Many times couples draw a line in the sand and claim their territory when it comes to discussing financial matters whether engaged or married.  What do I mean?  Either the conversation happens through osmosis or not at all.  Money fights happen due to ineffective communication.  Numerous studies shows that 50% of marriages end in divorce due to money arguments.

Smart Money Magazine (2004) says that some of the most common types of arguments happen due to 1) Merging Money 2) Keeping money secrets 3) Dealing with debt and 4) Emergency planning.

Merging money can cause stress on a relationship.  However,couples that work their way through the stress of merging accounts and facing the lack of trust have a better chance of staying together.  The mode of communication prior to marriage will more than likely be a tell-all of how it will be after couples say I do.

Keeping money secrets is a recipe for disastrous fights.  Be honest with yourself and your spouse.  Openly discuss money matters; tracking lies can become exhausting.  There are many things that people lie about for example, the amount of money spent on clothes, entertaining, eating out, and partying with friends and so on.  Lying about money could create a greater divide and mistrust between couples.  Relieve yourself of the shame, guilt, “pride” and talk to your spouse.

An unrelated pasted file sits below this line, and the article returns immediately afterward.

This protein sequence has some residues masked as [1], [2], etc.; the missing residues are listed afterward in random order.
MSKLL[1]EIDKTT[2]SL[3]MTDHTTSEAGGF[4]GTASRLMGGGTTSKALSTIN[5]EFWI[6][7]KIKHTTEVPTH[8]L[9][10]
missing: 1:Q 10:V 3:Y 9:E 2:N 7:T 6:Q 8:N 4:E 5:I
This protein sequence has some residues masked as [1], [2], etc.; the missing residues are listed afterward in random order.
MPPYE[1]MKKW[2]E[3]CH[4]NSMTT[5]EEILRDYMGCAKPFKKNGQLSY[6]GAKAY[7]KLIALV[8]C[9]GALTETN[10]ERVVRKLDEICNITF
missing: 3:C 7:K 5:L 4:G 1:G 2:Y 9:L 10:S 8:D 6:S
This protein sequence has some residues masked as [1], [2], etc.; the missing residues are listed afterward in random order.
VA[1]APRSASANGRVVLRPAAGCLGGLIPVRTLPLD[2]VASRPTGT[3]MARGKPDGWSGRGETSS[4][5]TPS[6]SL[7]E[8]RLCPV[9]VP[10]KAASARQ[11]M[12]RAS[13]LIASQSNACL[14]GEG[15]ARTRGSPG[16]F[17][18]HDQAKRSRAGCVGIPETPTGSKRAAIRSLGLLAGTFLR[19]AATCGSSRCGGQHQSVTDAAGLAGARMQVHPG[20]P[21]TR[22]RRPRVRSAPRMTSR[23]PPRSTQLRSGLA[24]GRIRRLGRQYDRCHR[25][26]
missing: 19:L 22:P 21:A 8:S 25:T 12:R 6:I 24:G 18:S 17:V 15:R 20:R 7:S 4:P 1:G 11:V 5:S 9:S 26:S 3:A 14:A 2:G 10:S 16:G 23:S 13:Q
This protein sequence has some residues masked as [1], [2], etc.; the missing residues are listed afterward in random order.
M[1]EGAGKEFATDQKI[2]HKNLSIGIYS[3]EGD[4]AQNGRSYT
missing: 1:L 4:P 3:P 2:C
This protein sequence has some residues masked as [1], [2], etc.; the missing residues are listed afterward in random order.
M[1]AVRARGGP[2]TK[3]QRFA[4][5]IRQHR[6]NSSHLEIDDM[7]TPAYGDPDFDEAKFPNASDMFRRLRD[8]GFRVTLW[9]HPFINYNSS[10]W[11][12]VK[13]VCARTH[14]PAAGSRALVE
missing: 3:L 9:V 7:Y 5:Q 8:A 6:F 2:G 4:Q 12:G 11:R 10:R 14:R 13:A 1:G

Deal with your debt!  Do not allow your debt to control you.  Avoid keeping score; no one is perfect.  Some people go into marriages with debt and others enter in debt free; understand that their debt or wealth alike becomes yours.  Tim and Sharon are a very young couple.  Tim worked diligently on cleaning up his debt and saving for an emergency fund prior to marrying Sharon.  He has continued to work the money management principles after marriage; therefore this couple is able to have critical conversations about money.  Two thumbs up for Tim and Sharon; they are growing together as a young couple.  They have identified their strengths and weaknesses and are working on them both, realizing that managing well is a life-long journey.

Emergency planning is vital to the household.  An emergency can and will happen at any given moment.  You must plan ahead and save.  Johnathan has a family of four; he experienced mechanical issues with the family vehicle and was able to withdraw money from their emergency fund to cover the cost of the repairs.  Many times American families use credit cards for those kind of emergencies; paying higher interest rates for many years after the life of the product purchased has ended.

I challenge you to be open and honest with yourself and in your relationships to avoid “money fights”.

Feel free to leave a comment.  Share how you overcome money fights or post a question.

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